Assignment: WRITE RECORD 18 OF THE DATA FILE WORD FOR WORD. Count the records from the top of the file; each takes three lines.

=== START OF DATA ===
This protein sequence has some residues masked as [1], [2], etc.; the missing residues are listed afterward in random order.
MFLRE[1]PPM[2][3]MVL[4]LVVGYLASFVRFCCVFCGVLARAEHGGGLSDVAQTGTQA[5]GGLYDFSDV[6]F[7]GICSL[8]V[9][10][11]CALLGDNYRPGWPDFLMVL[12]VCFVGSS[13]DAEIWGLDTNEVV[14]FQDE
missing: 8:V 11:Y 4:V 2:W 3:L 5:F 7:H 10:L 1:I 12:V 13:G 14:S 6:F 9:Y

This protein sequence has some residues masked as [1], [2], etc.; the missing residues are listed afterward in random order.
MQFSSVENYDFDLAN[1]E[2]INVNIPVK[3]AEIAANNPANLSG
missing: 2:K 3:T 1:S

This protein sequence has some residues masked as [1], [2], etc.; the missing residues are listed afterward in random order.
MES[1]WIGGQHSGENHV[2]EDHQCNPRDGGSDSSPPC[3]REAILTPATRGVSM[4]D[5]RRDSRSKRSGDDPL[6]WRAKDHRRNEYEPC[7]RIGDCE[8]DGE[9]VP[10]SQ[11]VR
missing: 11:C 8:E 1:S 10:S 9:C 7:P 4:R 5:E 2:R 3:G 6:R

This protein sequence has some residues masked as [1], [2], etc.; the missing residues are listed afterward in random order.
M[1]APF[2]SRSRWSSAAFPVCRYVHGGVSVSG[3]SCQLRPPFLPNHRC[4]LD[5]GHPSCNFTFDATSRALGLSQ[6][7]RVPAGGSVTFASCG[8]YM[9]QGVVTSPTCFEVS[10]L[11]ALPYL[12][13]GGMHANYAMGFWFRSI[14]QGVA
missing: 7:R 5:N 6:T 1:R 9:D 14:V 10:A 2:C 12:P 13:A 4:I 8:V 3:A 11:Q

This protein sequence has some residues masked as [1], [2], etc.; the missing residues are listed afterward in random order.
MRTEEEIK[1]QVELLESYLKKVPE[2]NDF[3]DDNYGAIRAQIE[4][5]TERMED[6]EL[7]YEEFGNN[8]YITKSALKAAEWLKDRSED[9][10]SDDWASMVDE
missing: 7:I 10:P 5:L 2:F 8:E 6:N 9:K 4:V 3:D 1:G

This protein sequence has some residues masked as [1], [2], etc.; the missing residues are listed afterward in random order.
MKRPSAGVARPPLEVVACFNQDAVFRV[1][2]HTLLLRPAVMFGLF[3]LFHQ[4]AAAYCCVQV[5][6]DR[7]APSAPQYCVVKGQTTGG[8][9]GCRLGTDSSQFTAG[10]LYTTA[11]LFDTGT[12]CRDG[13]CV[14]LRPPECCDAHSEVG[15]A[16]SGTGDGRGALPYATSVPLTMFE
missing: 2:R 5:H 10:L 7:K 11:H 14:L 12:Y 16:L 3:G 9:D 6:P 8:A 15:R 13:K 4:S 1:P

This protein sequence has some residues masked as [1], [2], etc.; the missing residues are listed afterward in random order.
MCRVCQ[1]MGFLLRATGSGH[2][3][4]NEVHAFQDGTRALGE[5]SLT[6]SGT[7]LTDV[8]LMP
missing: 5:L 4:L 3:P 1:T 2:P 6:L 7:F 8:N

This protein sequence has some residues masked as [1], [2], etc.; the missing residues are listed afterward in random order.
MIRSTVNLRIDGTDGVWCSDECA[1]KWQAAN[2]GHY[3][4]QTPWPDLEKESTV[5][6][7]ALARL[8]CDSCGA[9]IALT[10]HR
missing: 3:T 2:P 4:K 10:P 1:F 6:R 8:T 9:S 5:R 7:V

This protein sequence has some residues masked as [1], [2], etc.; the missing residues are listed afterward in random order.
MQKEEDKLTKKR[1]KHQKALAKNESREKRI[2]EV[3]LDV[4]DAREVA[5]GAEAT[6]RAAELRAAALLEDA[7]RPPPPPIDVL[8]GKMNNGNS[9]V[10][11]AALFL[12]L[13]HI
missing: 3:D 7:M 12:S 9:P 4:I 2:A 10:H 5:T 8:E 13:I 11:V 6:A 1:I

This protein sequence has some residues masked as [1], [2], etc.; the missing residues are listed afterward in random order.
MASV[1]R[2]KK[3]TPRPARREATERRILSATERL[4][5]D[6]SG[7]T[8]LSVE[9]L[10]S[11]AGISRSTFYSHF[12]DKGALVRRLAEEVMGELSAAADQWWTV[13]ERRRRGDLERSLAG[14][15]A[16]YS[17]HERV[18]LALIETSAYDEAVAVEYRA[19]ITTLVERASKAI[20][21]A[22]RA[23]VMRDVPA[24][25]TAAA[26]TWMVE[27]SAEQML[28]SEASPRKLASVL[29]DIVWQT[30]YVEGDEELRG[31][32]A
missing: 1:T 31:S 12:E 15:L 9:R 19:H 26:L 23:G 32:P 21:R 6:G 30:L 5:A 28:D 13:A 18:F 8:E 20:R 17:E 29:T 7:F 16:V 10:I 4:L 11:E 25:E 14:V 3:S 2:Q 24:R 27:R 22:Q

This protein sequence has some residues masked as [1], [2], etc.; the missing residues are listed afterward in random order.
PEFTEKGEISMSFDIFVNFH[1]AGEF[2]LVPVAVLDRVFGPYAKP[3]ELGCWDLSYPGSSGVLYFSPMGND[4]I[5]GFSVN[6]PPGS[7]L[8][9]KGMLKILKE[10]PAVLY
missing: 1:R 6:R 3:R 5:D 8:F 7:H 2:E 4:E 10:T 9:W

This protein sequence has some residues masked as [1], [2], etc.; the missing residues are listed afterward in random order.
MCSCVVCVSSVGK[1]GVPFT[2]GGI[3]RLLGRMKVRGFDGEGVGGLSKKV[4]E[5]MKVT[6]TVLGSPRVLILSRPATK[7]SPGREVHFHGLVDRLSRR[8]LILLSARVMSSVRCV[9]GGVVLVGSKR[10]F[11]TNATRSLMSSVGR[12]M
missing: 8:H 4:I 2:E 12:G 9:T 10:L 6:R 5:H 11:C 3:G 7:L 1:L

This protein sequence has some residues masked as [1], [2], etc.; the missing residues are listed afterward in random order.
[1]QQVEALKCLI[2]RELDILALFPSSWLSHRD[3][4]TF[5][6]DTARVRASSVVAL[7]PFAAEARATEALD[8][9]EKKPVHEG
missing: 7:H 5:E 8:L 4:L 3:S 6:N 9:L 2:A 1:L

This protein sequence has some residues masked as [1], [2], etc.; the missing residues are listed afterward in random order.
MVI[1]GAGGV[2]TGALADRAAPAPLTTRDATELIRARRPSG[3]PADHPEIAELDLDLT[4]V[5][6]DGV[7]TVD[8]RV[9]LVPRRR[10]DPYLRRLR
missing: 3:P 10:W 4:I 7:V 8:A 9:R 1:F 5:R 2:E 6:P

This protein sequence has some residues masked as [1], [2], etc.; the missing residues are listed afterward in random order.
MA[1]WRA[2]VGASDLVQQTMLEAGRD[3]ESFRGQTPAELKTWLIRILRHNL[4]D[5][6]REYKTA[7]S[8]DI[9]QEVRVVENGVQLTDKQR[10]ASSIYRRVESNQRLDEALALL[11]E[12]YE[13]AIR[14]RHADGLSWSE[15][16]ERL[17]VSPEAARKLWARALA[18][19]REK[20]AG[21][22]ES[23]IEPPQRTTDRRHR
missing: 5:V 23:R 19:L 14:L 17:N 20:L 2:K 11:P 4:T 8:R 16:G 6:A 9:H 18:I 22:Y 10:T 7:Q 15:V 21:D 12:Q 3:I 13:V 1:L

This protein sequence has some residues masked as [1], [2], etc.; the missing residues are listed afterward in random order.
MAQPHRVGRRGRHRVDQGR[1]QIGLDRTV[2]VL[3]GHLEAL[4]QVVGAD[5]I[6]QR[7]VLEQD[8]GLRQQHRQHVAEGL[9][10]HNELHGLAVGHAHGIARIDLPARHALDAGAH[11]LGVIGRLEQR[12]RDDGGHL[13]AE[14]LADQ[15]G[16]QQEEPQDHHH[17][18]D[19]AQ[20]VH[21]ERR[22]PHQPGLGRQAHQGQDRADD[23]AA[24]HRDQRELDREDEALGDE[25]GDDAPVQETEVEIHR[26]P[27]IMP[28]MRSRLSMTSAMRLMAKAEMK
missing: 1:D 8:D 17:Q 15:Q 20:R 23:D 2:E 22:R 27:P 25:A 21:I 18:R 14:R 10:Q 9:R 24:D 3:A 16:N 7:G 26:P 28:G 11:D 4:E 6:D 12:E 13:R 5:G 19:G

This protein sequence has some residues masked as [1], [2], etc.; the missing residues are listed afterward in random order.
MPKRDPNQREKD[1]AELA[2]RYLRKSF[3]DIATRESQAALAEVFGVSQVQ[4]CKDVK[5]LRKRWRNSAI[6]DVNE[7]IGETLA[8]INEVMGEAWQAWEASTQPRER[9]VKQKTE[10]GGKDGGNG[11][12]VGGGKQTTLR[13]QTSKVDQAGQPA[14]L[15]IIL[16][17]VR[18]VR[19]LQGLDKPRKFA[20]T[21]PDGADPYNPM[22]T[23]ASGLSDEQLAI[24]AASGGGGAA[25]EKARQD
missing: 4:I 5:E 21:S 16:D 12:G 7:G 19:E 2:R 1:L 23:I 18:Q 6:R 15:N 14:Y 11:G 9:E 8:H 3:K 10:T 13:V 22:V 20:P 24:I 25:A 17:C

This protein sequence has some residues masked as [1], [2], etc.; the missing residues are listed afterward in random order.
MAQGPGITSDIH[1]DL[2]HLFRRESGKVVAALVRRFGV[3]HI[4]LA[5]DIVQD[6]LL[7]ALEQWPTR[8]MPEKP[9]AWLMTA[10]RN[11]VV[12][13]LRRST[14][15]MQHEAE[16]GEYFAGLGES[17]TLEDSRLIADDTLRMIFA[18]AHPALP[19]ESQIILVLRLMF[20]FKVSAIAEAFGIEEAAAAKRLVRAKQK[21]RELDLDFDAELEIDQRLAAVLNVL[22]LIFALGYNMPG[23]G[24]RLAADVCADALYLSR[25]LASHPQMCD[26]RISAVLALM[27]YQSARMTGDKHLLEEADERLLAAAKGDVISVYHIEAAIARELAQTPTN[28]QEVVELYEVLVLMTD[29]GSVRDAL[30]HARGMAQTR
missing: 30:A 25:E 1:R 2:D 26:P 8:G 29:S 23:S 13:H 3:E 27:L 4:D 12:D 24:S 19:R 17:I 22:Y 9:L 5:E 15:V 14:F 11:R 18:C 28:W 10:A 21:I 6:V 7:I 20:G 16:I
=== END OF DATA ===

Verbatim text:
This protein sequence has some residues masked as [1], [2], etc.; the missing residues are listed afterward in random order.
MAQGPGITSDIH[1]DL[2]HLFRRESGKVVAALVRRFGV[3]HI[4]LA[5]DIVQD[6]LL[7]ALEQWPTR[8]MPEKP[9]AWLMTA[10]RN[11]VV[12][13]LRRST[14][15]MQHEAE[16]GEYFAGLGES[17]TLEDSRLIADDTLRMIFA[18]AHPALP[19]ESQIILVLRLMF[20]FKVSAIAEAFGIEEAAAAKRLVRAKQK[21]RELDLDFDAELEIDQRLAAVLNVL[22]LIFALGYNMPG[23]G[24]RLAADVCADALYLSR[25]LASHPQMCD[26]RISAVLALM[27]YQSARMTGDKHLLEEADERLLAAAKGDVISVYHIEAAIARELAQTPTN[28]QEVVELYEVLVLMTD[29]GSVRDAL[30]HARGMAQTR
missing: 30:A 25:E 1:R 2:D 26:P 8:G 29:S 23:S 13:H 3:E 27:L 4:D 12:D 24:S 19:R 17:I 22:Y 9:L 5:E 15:V 14:F 11:R 18:C 28:W 10:A 21:I 6:V 7:I 20:G 16:I